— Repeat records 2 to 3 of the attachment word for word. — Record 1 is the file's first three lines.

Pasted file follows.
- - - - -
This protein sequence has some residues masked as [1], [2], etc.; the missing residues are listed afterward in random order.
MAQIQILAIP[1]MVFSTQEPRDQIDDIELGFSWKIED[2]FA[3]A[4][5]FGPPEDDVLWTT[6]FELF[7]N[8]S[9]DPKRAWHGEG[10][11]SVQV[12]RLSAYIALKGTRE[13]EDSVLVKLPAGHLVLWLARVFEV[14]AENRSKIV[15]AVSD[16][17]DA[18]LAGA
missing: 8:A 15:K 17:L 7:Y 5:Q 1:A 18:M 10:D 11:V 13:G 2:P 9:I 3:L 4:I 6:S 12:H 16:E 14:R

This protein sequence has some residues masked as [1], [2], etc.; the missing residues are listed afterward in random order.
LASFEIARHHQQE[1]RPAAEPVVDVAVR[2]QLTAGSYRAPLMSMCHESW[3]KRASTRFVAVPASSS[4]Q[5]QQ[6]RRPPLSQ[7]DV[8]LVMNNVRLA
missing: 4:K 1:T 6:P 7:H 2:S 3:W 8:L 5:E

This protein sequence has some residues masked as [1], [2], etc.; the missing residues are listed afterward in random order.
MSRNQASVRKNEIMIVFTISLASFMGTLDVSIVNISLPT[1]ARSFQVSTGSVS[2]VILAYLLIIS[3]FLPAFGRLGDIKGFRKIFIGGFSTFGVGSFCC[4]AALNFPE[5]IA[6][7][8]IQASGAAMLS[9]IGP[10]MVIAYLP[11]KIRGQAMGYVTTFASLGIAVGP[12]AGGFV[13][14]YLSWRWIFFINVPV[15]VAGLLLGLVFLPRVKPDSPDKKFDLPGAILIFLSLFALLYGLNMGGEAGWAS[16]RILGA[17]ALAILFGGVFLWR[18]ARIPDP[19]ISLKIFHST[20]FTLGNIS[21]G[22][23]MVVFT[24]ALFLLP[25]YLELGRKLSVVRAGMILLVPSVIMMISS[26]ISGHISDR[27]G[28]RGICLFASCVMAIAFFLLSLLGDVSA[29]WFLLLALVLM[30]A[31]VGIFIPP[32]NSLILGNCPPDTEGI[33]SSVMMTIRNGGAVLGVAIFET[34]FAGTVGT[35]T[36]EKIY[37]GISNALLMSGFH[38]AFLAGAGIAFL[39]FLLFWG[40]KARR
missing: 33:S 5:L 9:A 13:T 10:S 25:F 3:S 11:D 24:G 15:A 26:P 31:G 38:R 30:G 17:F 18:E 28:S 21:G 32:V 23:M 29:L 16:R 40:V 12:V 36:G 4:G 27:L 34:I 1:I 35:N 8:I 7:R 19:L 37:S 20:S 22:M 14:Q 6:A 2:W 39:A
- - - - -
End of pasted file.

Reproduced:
This protein sequence has some residues masked as [1], [2], etc.; the missing residues are listed afterward in random order.
LASFEIARHHQQE[1]RPAAEPVVDVAVR[2]QLTAGSYRAPLMSMCHESW[3]KRASTRFVAVPASSS[4]Q[5]QQ[6]RRPPLSQ[7]DV[8]LVMNNVRLA
missing: 4:K 1:T 6:P 7:H 2:S 3:W 8:L 5:E

This protein sequence has some residues masked as [1], [2], etc.; the missing residues are listed afterward in random order.
MSRNQASVRKNEIMIVFTISLASFMGTLDVSIVNISLPT[1]ARSFQVSTGSVS[2]VILAYLLIIS[3]FLPAFGRLGDIKGFRKIFIGGFSTFGVGSFCC[4]AALNFPE[5]IA[6][7][8]IQASGAAMLS[9]IGP[10]MVIAYLP[11]KIRGQAMGYVTTFASLGIAVGP[12]AGGFV[13][14]YLSWRWIFFINVPV[15]VAGLLLGLVFLPRVKPDSPDKKFDLPGAILIFLSLFALLYGLNMGGEAGWAS[16]RILGA[17]ALAILFGGVFLWR[18]ARIPDP[19]ISLKIFHST[20]FTLGNIS[21]G[22][23]MVVFT[24]ALFLLP[25]YLELGRKLSVVRAGMILLVPSVIMMISS[26]ISGHISDR[27]G[28]RGICLFASCVMAIAFFLLSLLGDVSA[29]WFLLLALVLM[30]A[31]VGIFIPP[32]NSLILGNCPPDTEGI[33]SSVMMTIRNGGAVLGVAIFET[34]FAGTVGT[35]T[36]EKIY[37]GISNALLMSGFH[38]AFLAGAGIAFL[39]FLLFWG[40]KARR
missing: 33:S 5:L 9:A 13:T 10:S 25:F 3:S 11:D 24:G 15:A 26:P 31:G 38:R 30:G 17:F 18:E 28:S 21:G 32:V 23:M 29:L 16:R 40:V 12:V 36:G 4:G 27:L 34:I 1:I 35:N 8:I 7:R 19:L 37:S 20:S 22:M 14:Q 6:A 2:W 39:A